Rivers of Cream and Catnip Trees

This one came in on the request line. And if your’re in the mood to hear a haunting high tenor belt out a few cat ballads, then you are in luck. But first let me digress here for a moment, and then… music!

I do like requests. Bring ‘em on. If there’s a particular recording or performer you wistfully recall from my old radio show that you think would make a good feature here, drop me a line. Of course, my intent is to do more with this blog than rehash the rehash the contents of the old show, so general requests for particular genres of amateur audio might be helpful, and give you a voice in the proceedings here. You wanna hear some drunk people? Answering machine tapes? Loopy kids hopped on sugar? Arguments? Voice practice? Hypnosis? You just let me know. I won’t promise I’ll post anything in particular, but it would be nice to have a sack of suggestions to reach into now and then.

I have to admit that so far it’s been a bit easier to make content choices for my other blog (The Radio Kitchen). I already have a few dozen posts for it started in my head and ready to pull off the shelf. But dealing with the magnitude of amateur recordings that fuel this blog, there’s SO many divergent paths to venture down that I get headaches just trying to get a game plan for posting here. It’s not just that there’s a lot of stuff to pick through (and there is), but it’s the VARIETY. And the variety of varieties. In fact, I decided on the audio for one post here by cramming over three-thousand files into Winamp and hitting shuffle, letting the first one that hit me over the head win the day. But you know, I didn’t have to scan through many before I found a good one.

I’m starting to get a grip on how much different it’s going to be to for me to offer items from my collection of found sound on the web now, as compared to when I started featuring these kinds of recordings on the radio in 1999. For one thing, I can’t obsessively listen to amateur audio all the time like I did back then. Truth told, it kind of drove me crazy. Nowadays I get all the lunacy I can handle keeping up with our three year old here at the house, and all the surrealism that entails. So I have to make planned attacks on the collection. I can’t wade around in it all the time like I used to.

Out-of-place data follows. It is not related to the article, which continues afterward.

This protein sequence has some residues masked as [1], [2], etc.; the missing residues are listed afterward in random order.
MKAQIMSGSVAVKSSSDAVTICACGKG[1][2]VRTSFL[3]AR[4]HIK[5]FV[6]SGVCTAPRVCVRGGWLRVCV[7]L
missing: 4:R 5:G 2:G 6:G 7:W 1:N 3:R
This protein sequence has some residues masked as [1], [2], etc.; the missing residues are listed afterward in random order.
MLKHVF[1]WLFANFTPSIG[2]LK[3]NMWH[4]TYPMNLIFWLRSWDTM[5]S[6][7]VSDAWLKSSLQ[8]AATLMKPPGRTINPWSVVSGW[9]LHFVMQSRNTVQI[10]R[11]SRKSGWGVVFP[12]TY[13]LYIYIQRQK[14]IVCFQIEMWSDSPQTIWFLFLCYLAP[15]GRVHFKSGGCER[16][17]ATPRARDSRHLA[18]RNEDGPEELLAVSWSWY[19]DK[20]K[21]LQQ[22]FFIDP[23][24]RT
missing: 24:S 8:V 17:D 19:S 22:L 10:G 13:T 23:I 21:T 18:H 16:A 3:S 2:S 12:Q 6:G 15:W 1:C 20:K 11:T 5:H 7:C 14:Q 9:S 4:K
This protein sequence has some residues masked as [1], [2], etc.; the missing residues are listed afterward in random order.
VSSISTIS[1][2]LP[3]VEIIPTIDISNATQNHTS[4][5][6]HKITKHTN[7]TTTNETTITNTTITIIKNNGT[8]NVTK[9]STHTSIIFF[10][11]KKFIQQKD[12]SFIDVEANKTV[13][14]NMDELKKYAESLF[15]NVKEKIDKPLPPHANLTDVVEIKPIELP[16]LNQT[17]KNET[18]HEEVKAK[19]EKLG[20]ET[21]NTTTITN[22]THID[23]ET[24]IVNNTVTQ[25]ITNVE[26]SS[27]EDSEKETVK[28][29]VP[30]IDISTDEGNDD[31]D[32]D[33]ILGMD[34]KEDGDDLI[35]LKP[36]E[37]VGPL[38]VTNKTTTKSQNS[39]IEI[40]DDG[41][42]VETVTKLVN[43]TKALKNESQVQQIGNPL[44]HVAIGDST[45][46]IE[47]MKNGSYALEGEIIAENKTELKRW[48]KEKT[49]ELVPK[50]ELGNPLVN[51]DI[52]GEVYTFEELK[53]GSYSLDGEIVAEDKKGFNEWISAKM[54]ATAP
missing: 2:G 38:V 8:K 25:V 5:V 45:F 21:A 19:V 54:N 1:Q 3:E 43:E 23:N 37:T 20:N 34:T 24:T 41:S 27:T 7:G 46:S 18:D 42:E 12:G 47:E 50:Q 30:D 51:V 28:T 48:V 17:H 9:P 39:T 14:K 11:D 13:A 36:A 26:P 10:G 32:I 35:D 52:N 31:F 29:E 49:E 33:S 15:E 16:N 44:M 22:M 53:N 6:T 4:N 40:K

While it’s no secret that some amateur recordings can drive you batty (or put you to sleep), but there are a few with curative powers. Like the “Kitty Love Songs” of Terry McMahon. When I made up a short list of possible initial posts, I’d already included these. And then when I recently got an email suggesting I feature them, I moved ‘em to the front of the queue.

And then in posting this, I’m possibly tripping over a new threshold in all my years of presenting found recordings. Not surprisingly, every once in awhile I’ve gotten online to try and see if I could track down a few of the characters I’ve heard on found recordings. It’s not something I obsess over, but every now and then curiosity gets the best of me and I do a little searching. I’ve actually located maybe a handful of people online that way, but I’ve never attempted to contact any of them. Why should I? But by posting these recordings up on the searchable info grid of mankind I realize that the inverse will eventually occur, and some of these artifacts are going to find their creators. It might happen with this post. I see Mr. McMahon has a website or two.

It doesn’t bother me, sharing people’s home recordings– personal or not. Let’s face it, once the artifacts of your existence end up in resale shops, the mass of it all is passed down. Passed along. Iti’s more than fair use. But It’s history on the march. But for a number of reasons. And I think Terry is going to be just fine with his cat anthems getting some play here.

I discovered these recordings toward the end of a little road trip I took in the summer of 2002. Despite plenty of thrifting explorations and excavations through Maine and New Hampshire, I hadn’t found one tape worthy tape of purchase until I came across this gem in Manchester, New Hampshire. With handwritten titles like “Secret Agent Cat” and “There Will Always Be Kitty Love Songs,” I really didn’t have to pop it in the walkman to know I was going to take it home. But I did, and it was even better than I imagined.

Terry McMahon – 01 – Kitty Love Songs

(download)

The initial appeal of these recordings for me was Terry’s voice– a tender upper register not unlike Robert Wyatt with a little Art Garfunkel thrown in for comfort. And the musical stylings are orchestral pop/rock, as rendered by a moderately priced one-man-band keyboard device. And he’s one of those masterminds who knows where to find all the keys, buttons and switches to make his gadget sing, and how to tickle them appropriately. And lyrically, he’s the master of the cheap non sequitur rhyme.